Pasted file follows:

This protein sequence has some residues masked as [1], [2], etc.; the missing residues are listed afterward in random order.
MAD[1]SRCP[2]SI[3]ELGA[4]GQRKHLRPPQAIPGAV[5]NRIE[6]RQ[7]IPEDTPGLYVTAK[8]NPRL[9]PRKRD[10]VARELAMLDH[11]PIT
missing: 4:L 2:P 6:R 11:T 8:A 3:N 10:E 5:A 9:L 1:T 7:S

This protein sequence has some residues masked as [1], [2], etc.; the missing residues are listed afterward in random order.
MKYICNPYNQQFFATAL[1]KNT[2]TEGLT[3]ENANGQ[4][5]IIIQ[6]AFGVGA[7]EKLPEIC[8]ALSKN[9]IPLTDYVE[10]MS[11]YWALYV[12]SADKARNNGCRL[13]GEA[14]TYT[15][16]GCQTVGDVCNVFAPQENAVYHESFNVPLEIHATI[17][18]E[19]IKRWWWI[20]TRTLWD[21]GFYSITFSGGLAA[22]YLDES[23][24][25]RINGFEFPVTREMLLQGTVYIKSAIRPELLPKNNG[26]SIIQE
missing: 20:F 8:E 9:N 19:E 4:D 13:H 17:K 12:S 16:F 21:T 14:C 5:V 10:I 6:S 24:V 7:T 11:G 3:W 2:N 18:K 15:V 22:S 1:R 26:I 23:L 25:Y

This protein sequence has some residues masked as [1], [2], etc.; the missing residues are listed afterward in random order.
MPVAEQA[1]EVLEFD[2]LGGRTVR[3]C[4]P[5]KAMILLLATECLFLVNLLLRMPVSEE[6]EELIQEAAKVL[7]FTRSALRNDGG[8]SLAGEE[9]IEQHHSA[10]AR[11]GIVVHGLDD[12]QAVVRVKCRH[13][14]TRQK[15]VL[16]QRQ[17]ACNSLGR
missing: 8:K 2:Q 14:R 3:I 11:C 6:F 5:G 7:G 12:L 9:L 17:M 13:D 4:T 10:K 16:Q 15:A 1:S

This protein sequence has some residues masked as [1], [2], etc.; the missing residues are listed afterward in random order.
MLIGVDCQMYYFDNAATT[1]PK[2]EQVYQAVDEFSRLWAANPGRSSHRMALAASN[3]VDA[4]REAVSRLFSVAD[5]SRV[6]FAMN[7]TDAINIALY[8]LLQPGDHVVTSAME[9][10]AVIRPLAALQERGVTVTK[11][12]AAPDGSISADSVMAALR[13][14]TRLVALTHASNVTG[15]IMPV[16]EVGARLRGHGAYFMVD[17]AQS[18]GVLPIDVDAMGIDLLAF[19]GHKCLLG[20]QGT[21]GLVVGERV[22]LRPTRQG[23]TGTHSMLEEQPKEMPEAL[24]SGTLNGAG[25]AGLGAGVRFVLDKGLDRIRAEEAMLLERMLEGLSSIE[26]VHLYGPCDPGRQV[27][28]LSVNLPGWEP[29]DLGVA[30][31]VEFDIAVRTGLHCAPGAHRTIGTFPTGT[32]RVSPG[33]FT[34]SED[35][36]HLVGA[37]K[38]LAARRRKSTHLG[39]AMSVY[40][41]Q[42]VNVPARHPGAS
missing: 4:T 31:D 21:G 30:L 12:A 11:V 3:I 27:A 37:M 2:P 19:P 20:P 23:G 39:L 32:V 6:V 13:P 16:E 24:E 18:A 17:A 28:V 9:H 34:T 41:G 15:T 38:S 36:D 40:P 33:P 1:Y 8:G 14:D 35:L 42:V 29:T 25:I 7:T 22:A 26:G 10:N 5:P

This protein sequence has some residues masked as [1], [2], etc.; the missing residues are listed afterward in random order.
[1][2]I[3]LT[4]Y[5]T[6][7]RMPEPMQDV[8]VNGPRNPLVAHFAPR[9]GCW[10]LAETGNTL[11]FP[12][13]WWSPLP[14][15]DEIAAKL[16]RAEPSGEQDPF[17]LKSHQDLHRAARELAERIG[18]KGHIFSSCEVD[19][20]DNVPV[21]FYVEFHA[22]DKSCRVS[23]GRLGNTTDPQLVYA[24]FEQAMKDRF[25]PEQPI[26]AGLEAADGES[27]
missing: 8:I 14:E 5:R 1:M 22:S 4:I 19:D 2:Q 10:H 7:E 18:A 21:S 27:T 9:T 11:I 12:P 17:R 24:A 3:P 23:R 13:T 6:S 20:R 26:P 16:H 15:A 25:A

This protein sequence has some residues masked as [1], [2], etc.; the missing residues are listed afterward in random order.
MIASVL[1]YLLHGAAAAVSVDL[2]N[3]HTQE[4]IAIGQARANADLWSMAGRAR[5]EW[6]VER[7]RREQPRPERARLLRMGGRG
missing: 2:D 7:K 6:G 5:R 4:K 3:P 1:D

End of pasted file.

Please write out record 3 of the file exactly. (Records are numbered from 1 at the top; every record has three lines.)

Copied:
This protein sequence has some residues masked as [1], [2], etc.; the missing residues are listed afterward in random order.
MPVAEQA[1]EVLEFD[2]LGGRTVR[3]C[4]P[5]KAMILLLATECLFLVNLLLRMPVSEE[6]EELIQEAAKVL[7]FTRSALRNDGG[8]SLAGEE[9]IEQHHSA[10]AR[11]GIVVHGLDD[12]QAVVRVKCRH[13][14]TRQK[15]VL[16]QRQ[17]ACNSLGR
missing: 8:K 2:Q 14:R 3:I 11:C 6:F 5:G 7:G 12:L 9:L 17:M 13:D 4:T 10:K 16:Q 15:A 1:S